The Neda board is chaired by President Aquino.
Abaya said Jica recommended two locations out of five sites considered for the new international gateway in Manila. The two are the Sangley Point in Cavite and central Manila Bay.
“I think these are the viable locations,” Abaya said.
The government wants to build a new international airport that is 25 to 30 minutes away from Ninoy Aquino International Airport in Parañaque City, which is expected to reach its full capacity soon.
Jica said Naia would hit overcapacity this year, by which time the airport would handle 37.78 million passengers. By 2040, passenger traffic would reach 101.49 million.
Naia accommodated 31.88 million passengers in 2012, exceeding the 30 million yearly optimal capacity of the terminal. Its maximum handling capacity stands at 35 million passengers a year.
San Miguel Corp., which used to operate Philippine Airlines, earlier proposed to build a new international airport at a reclaimed area along the Manila-Cavity Coastal Road for $10 billion. San Miguel returned the control of PAL to tycoon Lucio Tan.
The proposed airport would have an international and domestic passenger handling capacity of 75 million passengers a year, with scalability to accommodate more than 100 million passengers.
It would be only 11 minutes away from the Makati central business district via a new airport expressway.
The Transportation Department said it was now focusing its efforts on airside operations, through its Naia Runway Optimization Project, which aimed to maximize the use of the runway and increase hourly air traffic movements from 40 up to 60.
The agency tapped world-renowned air traffic management expert Nats Services Limited, which started gathering data at the airport this week.
Nats will submit its recommendations on Naia’s current airspace, runway and terminal capacity, air traffic and surface operations, runway access points, and air traffic controllers’ training within the next six months.
The Manila International Airport Authority and the Civil Aviation Authority of the Philippines will jointly implement the recommended improvement measures for the ensuing six months.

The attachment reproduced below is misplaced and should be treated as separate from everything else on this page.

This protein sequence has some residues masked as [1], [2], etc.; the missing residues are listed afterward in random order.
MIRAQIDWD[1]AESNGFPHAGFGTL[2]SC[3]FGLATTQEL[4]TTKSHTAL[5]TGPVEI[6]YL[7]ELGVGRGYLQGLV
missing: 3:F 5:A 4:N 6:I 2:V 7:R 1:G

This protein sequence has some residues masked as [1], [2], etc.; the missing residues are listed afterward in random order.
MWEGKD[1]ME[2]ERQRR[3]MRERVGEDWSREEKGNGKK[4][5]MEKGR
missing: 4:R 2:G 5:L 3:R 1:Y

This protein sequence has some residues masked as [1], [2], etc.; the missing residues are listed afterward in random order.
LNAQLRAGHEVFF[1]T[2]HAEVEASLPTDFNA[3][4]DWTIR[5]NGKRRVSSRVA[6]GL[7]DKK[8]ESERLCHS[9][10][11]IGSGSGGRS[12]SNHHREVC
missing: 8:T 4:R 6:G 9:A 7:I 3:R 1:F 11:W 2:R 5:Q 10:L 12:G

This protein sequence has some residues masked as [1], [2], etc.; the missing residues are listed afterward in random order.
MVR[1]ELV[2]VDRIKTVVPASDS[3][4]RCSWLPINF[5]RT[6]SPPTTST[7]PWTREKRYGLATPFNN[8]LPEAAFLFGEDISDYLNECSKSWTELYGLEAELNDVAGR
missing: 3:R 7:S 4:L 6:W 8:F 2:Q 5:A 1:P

MANILA, Philippines – The Ninoy Aquino International Airport (NAIA) is no longer in the list of the 10 worst airports in the world, according to the latest survey of the travel website The Guide to Sleeping in Airports.
“Rehabilitation efforts have helped decongest and clean up Terminal 1… The Wings Transit Lounge in Terminal 3 helped make things more comfortable, albeit for a price,” the website noted.
“There is still room for improvement though, as the website cited leaking ceilings in Terminal 1 and collapsing floors in Terminal 2,” it added.
The survey, however, showed that NAIA is still the eighth worst airport in Asia. NAIA was among the worst airports in the world based on the travel website’s survey from 2011 to 2013.
“Passengers remain annoyed by the poor customer service, the long queues, the sub-par food selection, the lack of restrooms and the crowded seating areas. There is definitely a long way to go but we’re thrilled to see improvements come along bit by bit,” according to the website.
The survey is conducted annually based on airport experiences of travelers. Travelers are asked to rate the services and facilities, terminal cleanliness, customer service and comfort.
NAIA Terminal 1 manager Dante Basanta said they welcome the findings of the travel website, adding they always strive to improve their services and facilities.
Basanta said they are in the process of constructing waiting sites at the departure area so that passengers and those sending them off are not exposed to the sun and other elements. The project is worth P8 million.
He said the airport lounge was also refurbished and security beefed up in preparation for the Asia-Pacific Economic Cooperation (APEC) Leaders’ Summit next month.
The Port Harcourt International Airport of Nigeria emerged as the worst airport in the world this year, followed by Jeddah King Abdulaziz International Airport in Saudi Arabia, Kathmandu Tribhuvan International Airport in Nepal, Tashkent International Airport in Uzbekistan, Caracas Simon Bolivar International Airport in Venezuela and Port au Prince Toussaint Louverture International Airport in Haiti.
Kabul Hamid Karzai International Airport in Afghanistan is seventh worst airport, followed by Ho Chi Minh City Tan Son Nhat International Airport in Vietnam, Islamabad Benazir Bhutto International Airport in Pakistan and Paris Beauvais-Tille International Airport outside Paris.